Gabriela Ben-Melech Stan, PhD candidate
Auditorium, Meidan, for green pass holders, or via ZOOM
There’s Plenty of Room at the Bottom, Feynman stated in his famous lecture. Today’s fast-developing nanoscale electronic industry serves as a strong validation of Feynman’s prediction. However, in order to use that room properly, we need new instruction books and certainly new designer and simulation tools. One of the most basic components of electronic devices is the field-effect transistor (FET). The ability to make devices cheaper, smaller, and more efficient rely on the FET’s characteristic size limits. The characteristic channel length of 10nm is already old news, and recent semiconductors roadmaps point the way towards ballistic transistors and nanowire-based FETs. In order to meet the competitive target prices and shorter production cycles, the FET industry relies deeply on simulations, which decreases significantly the number of experiments needed to achieve optimal performance. Device simulations are based on charge transport models. So far, most models were calibrated based on experimental results, and evolved with the device scale downtrend, by extrapolations of previous models or tailored corrections per specific inaccuracies. Conventional models neglect quantum effects, which significantly affect the carrier and current densities in nanoscale devices, such as, dissipative noncoherent scattering involving electron-electron or electron-phonon. Trying to accurately capture various quantum behaviors, of a real-size system, is challenging due to limited computation resources.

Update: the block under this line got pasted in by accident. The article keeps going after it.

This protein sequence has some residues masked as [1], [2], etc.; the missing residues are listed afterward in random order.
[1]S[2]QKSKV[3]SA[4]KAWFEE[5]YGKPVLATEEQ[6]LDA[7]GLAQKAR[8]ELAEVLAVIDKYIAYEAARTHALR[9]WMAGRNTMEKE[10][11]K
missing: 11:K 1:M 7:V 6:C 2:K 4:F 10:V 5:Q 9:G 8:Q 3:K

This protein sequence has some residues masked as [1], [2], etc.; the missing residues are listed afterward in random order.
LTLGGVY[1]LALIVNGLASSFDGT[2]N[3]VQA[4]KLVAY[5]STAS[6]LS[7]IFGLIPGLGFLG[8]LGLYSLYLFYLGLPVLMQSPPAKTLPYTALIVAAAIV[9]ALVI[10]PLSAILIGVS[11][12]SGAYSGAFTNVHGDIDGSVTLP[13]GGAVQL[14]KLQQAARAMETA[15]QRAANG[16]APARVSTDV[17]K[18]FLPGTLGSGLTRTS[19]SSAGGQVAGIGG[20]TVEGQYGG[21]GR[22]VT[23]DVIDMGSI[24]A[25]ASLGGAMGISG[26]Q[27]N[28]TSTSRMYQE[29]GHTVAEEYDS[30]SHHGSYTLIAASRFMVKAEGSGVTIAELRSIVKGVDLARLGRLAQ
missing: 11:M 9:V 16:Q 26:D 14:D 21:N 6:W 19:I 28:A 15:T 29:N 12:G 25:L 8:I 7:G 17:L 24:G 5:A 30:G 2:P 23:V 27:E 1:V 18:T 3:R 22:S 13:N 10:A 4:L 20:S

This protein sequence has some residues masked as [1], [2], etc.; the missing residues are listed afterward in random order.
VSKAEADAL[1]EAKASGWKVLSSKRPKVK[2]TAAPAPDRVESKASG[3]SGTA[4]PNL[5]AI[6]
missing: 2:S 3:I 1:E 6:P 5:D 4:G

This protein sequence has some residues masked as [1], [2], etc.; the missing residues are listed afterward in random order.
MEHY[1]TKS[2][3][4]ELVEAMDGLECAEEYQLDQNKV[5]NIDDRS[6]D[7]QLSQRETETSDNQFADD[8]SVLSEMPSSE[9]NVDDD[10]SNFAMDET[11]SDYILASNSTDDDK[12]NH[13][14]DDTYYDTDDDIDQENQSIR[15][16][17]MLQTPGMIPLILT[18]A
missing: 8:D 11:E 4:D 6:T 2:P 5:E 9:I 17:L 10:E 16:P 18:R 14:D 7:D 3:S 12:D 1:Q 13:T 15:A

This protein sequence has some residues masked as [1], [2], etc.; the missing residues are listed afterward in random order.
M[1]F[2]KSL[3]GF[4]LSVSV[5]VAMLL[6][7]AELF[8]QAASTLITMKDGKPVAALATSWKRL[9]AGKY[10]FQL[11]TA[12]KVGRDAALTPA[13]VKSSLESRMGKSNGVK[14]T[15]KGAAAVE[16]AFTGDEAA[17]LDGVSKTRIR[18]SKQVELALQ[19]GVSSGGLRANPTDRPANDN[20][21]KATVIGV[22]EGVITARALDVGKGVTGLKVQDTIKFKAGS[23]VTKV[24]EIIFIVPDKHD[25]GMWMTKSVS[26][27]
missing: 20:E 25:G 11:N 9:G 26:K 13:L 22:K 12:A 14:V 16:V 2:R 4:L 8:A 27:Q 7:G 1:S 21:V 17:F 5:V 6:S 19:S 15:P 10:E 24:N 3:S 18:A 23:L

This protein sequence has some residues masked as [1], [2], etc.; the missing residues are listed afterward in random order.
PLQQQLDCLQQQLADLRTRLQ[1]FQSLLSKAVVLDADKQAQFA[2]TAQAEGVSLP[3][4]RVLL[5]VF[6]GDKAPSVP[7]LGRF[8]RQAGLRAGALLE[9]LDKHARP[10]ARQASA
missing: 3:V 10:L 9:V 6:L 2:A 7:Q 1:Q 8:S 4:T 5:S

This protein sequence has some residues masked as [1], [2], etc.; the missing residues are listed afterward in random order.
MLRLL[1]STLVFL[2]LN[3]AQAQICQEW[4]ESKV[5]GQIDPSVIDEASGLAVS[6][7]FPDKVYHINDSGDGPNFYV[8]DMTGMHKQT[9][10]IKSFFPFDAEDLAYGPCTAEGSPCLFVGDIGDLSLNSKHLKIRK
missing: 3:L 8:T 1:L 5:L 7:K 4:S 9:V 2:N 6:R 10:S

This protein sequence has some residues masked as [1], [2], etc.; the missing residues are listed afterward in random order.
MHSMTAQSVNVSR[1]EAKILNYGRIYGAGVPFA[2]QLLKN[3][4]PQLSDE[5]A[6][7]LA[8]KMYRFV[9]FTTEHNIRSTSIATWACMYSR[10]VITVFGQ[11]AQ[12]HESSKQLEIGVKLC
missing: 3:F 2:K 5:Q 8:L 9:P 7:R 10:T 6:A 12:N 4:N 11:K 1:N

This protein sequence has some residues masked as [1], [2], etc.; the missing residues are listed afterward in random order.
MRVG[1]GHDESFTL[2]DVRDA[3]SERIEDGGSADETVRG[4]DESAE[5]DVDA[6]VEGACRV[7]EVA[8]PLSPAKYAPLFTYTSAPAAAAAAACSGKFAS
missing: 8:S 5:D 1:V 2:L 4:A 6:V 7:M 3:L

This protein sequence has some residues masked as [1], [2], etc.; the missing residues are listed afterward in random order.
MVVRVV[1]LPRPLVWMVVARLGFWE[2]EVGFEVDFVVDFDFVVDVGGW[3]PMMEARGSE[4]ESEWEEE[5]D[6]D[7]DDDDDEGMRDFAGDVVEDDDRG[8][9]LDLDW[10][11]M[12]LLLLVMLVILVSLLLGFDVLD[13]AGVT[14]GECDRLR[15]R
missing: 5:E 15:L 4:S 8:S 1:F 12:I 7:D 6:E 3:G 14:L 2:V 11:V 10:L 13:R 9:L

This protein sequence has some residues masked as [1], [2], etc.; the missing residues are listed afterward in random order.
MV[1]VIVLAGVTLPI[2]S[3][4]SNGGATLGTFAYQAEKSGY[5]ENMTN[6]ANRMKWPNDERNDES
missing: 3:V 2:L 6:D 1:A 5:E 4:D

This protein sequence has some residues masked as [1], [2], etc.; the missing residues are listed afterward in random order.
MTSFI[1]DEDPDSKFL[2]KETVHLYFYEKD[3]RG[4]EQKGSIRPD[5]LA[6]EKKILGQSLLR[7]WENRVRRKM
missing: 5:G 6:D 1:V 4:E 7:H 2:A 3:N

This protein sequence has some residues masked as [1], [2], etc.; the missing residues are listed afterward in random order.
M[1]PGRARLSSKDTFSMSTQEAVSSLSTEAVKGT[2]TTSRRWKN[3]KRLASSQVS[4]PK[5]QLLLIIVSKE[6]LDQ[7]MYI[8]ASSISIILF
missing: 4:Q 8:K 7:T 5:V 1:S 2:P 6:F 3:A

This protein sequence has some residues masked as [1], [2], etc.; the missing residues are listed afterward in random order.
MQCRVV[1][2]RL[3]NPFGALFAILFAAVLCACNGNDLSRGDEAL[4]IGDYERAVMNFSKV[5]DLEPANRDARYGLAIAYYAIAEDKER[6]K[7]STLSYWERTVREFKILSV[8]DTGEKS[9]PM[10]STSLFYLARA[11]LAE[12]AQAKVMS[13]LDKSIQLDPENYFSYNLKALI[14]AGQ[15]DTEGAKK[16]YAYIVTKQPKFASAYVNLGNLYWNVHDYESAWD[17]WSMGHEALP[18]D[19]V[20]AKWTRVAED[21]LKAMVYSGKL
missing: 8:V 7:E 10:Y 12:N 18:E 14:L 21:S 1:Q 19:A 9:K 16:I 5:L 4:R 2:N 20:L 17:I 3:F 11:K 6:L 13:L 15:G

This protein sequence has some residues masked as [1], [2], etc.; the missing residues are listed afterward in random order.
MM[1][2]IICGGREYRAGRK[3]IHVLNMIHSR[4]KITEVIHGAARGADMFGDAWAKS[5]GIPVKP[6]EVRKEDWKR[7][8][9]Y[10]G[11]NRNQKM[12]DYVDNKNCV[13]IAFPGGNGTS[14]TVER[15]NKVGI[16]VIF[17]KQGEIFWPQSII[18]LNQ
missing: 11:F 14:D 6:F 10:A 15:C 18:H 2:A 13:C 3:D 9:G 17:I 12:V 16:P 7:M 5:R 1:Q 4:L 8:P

This talk will present a multiscale approach to characterize carrier transport in nanoscale.
Advisor: Assoc Prof. Maytal Caspary-Toroker